The Medical Profession Must Monitor the Abuse of Prescription Drugs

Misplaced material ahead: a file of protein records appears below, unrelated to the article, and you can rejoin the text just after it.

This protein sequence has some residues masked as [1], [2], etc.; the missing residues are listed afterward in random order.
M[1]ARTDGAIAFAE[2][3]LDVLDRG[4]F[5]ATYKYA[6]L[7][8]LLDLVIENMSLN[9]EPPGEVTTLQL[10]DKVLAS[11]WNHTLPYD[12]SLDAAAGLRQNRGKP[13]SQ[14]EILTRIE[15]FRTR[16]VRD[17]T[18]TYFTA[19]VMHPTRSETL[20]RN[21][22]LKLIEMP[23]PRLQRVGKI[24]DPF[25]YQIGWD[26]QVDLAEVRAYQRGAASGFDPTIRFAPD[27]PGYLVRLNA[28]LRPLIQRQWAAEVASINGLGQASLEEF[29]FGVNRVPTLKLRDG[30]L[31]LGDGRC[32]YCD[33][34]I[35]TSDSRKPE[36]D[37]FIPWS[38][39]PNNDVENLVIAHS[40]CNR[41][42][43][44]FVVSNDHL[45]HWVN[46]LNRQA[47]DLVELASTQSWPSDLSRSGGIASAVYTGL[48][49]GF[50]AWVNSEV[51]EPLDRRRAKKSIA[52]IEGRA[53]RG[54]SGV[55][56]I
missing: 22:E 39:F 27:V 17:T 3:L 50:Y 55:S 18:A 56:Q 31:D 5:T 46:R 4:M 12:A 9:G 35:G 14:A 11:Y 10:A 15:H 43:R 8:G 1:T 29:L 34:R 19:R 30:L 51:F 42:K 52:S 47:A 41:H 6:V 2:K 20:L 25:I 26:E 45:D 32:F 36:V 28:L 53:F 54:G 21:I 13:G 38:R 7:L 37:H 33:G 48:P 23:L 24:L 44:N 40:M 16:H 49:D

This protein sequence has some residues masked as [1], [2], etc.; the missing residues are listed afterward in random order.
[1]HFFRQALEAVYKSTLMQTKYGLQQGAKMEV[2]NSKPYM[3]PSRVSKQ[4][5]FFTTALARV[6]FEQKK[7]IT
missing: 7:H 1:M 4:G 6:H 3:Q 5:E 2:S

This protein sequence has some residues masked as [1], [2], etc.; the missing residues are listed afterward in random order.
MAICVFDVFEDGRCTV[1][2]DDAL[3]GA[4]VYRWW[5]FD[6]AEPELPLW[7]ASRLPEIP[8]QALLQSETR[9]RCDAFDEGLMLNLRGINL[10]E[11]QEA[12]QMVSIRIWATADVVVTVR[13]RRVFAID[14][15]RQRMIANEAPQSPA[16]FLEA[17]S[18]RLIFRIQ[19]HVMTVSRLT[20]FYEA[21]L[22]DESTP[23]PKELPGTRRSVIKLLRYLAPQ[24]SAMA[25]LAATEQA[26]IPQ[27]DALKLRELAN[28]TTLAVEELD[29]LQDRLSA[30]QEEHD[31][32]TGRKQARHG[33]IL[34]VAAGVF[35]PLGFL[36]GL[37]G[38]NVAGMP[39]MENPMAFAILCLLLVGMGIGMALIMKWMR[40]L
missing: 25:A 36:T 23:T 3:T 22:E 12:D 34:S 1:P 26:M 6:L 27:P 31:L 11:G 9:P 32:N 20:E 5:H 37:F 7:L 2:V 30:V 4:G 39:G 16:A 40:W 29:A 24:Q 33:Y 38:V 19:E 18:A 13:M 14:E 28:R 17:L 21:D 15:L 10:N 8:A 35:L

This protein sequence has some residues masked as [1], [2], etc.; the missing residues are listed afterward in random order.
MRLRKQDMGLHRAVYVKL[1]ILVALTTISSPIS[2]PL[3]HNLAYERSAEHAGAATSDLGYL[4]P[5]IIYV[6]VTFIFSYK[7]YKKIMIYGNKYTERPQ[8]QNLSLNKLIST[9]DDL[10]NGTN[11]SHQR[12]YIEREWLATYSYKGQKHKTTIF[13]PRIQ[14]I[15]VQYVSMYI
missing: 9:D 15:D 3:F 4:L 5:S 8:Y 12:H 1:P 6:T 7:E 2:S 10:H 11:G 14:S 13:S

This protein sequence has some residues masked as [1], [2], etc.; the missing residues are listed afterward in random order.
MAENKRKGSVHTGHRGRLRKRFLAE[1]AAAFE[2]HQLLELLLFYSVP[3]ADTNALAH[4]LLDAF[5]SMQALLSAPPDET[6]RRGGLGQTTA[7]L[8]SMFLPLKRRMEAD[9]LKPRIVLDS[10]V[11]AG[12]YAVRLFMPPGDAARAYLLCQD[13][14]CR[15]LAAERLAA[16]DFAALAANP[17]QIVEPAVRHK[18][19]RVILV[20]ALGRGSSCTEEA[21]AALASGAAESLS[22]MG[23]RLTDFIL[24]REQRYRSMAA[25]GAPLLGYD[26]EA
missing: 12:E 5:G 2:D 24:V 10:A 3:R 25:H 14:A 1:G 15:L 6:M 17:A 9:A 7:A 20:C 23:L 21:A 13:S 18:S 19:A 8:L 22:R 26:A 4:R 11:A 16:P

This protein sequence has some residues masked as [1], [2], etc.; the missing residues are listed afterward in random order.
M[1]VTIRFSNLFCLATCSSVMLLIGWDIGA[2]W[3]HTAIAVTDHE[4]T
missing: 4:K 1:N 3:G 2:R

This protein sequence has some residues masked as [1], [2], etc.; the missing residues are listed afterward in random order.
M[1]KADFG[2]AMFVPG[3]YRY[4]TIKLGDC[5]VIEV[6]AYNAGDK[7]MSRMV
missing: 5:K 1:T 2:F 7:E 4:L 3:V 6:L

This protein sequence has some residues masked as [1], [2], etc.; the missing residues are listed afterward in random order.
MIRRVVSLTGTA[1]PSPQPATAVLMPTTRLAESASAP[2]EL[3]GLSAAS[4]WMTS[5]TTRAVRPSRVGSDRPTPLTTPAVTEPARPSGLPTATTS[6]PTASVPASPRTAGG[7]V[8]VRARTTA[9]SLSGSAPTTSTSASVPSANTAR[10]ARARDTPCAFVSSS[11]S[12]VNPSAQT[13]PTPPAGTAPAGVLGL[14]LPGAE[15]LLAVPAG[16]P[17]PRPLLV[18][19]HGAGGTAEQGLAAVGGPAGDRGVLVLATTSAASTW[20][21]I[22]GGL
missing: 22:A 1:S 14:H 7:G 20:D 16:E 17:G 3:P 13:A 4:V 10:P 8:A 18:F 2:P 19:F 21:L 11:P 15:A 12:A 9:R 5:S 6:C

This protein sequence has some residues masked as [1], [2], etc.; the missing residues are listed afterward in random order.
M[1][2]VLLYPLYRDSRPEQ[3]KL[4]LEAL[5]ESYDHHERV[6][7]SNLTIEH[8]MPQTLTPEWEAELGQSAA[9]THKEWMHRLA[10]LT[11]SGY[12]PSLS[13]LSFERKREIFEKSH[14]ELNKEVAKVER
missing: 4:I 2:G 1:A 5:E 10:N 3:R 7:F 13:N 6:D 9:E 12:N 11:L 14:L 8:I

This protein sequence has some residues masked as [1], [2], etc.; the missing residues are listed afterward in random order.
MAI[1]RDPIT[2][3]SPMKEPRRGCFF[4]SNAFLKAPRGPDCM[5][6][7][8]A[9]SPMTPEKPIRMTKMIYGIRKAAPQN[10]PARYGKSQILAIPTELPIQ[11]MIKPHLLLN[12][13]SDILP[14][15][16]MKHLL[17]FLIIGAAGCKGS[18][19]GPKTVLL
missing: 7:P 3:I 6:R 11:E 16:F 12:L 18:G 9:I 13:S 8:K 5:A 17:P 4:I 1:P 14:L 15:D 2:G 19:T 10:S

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The abuse of prescription drugs is the fastest growing drug problem, and the Centers for Disease Control and Prevention has even classified it as an epidemic. Since 1990, deaths from unintentional drug overdoses have increased by over 500%, and most of this figure can be credited to prescription painkillers. These painkillers now kill more people than heroin and cocaine combined. The Centers for Disease Control & Prevention reported in 2004 that 14 million patients misuse their medications and more than 20,000 cases a year result in an unintentional death. Prescription drugs should only be taken exactly as directed by a medical professional. These accidents can be prevented, and it is the medical profession that must monitor the abuse of prescription drugs. The health risks associated vary depending on the drug. For example, abuse of opioids, narcotics and pain relievers can slow or stop breathing. The abuse of depressants, including tranquilizers, barbiturates and other sedatives, can result in seizures, respiratory depression and decreased heart rate. Stimulant abuse can lead to high body temperature, irregular heart rate and cardiovascular system failure. Many of the drugs responsible for these deaths come from prescriptions generated by doctors who are seeking to help patients with real pain. It’s true: conscientious and well-trained doctors are partly to blame for the rapidly rising death rate among society from prescription pills. Taking care of patients does not mean prescribing a quick, easy refill. And refilling they are. In 2005, Medicaid spent $5.4 billion on antipsychotic drugs including Seroquel because of its prevalent misuse to treat Alzheimer’s. The Centers for Medicare & Medicaid Services reported that 30% of the nursing home population is receiving an antipsychotic, yet 21% of those cases do not suffer from psychosis. And the trend extends to all age groups, not just the elderly. In 2007 doctors filled more than 45 million prescriptions for an...
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